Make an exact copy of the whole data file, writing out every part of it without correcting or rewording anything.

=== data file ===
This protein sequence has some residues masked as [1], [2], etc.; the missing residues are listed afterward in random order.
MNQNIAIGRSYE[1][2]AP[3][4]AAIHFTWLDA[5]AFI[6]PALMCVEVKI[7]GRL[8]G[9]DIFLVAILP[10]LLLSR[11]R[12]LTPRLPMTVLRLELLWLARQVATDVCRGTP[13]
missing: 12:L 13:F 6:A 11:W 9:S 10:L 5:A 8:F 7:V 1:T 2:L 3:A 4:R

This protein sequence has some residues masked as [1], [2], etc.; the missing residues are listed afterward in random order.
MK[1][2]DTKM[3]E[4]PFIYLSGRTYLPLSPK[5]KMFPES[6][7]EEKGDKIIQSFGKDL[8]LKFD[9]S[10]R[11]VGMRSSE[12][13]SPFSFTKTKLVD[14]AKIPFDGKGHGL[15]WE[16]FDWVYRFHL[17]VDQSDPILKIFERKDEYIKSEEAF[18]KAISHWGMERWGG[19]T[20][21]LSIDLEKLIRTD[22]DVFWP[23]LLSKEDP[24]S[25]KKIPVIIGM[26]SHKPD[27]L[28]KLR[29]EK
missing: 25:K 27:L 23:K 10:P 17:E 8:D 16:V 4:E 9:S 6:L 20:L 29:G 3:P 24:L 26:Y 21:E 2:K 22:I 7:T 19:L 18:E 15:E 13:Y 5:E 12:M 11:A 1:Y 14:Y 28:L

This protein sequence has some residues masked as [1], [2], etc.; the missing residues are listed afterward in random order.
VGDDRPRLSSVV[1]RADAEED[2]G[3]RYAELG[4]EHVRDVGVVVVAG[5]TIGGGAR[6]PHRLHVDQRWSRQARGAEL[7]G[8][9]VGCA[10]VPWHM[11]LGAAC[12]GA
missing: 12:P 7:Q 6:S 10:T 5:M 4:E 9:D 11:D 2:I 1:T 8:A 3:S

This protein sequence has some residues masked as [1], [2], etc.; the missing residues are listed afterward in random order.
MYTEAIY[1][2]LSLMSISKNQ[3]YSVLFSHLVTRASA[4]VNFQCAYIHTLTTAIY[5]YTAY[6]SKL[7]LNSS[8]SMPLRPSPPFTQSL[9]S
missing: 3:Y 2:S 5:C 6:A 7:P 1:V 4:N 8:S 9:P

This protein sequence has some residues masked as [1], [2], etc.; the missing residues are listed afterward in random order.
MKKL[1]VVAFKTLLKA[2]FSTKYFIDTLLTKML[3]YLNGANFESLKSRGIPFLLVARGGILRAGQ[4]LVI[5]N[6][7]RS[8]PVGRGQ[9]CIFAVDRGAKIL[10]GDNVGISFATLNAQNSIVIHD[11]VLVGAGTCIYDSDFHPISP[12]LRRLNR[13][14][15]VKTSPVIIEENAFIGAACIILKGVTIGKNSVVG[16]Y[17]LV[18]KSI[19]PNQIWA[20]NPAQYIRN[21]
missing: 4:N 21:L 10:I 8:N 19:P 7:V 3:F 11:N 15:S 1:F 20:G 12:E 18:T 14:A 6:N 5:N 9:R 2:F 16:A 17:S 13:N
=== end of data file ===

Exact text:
This protein sequence has some residues masked as [1], [2], etc.; the missing residues are listed afterward in random order.
MNQNIAIGRSYE[1][2]AP[3][4]AAIHFTWLDA[5]AFI[6]PALMCVEVKI[7]GRL[8]G[9]DIFLVAILP[10]LLLSR[11]R[12]LTPRLPMTVLRLELLWLARQVATDVCRGTP[13]
missing: 12:L 13:F 6:A 11:W 9:S 10:L 5:A 8:F 7:V 1:T 2:L 3:A 4:R

This protein sequence has some residues masked as [1], [2], etc.; the missing residues are listed afterward in random order.
MK[1][2]DTKM[3]E[4]PFIYLSGRTYLPLSPK[5]KMFPES[6][7]EEKGDKIIQSFGKDL[8]LKFD[9]S[10]R[11]VGMRSSE[12][13]SPFSFTKTKLVD[14]AKIPFDGKGHGL[15]WE[16]FDWVYRFHL[17]VDQSDPILKIFERKDEYIKSEEAF[18]KAISHWGMERWGG[19]T[20][21]LSIDLEKLIRTD[22]DVFWP[23]LLSKEDP[24]S[25]KKIPVIIGM[26]SHKPD[27]L[28]KLR[29]EK
missing: 25:K 27:L 23:K 10:P 17:E 8:D 16:V 4:E 9:S 6:L 20:L 29:G 3:P 24:L 26:Y 21:E 2:K 22:I 7:T 19:L 18:E 15:E 13:Y 5:E 12:M 11:A 1:Y 14:Y 28:L

This protein sequence has some residues masked as [1], [2], etc.; the missing residues are listed afterward in random order.
VGDDRPRLSSVV[1]RADAEED[2]G[3]RYAELG[4]EHVRDVGVVVVAG[5]TIGGGAR[6]PHRLHVDQRWSRQARGAEL[7]G[8][9]VGCA[10]VPWHM[11]LGAAC[12]GA
missing: 12:P 7:Q 6:S 10:T 5:M 4:E 9:D 11:D 2:I 1:T 8:A 3:S

This protein sequence has some residues masked as [1], [2], etc.; the missing residues are listed afterward in random order.
MYTEAIY[1][2]LSLMSISKNQ[3]YSVLFSHLVTRASA[4]VNFQCAYIHTLTTAIY[5]YTAY[6]SKL[7]LNSS[8]SMPLRPSPPFTQSL[9]S
missing: 3:Y 2:S 5:C 6:A 7:P 1:V 4:N 8:S 9:P

This protein sequence has some residues masked as [1], [2], etc.; the missing residues are listed afterward in random order.
MKKL[1]VVAFKTLLKA[2]FSTKYFIDTLLTKML[3]YLNGANFESLKSRGIPFLLVARGGILRAGQ[4]LVI[5]N[6][7]RS[8]PVGRGQ[9]CIFAVDRGAKIL[10]GDNVGISFATLNAQNSIVIHD[11]VLVGAGTCIYDSDFHPISP[12]LRRLNR[13][14][15]VKTSPVIIEENAFIGAACIILKGVTIGKNSVVG[16]Y[17]LV[18]KSI[19]PNQIWA[20]NPAQYIRN[21]
missing: 4:N 21:L 10:I 8:N 19:P 7:V 3:F 11:N 15:S 1:F 20:G 12:E 18:T 14:A 6:N 5:N 9:R 2:F 16:A 17:S 13:N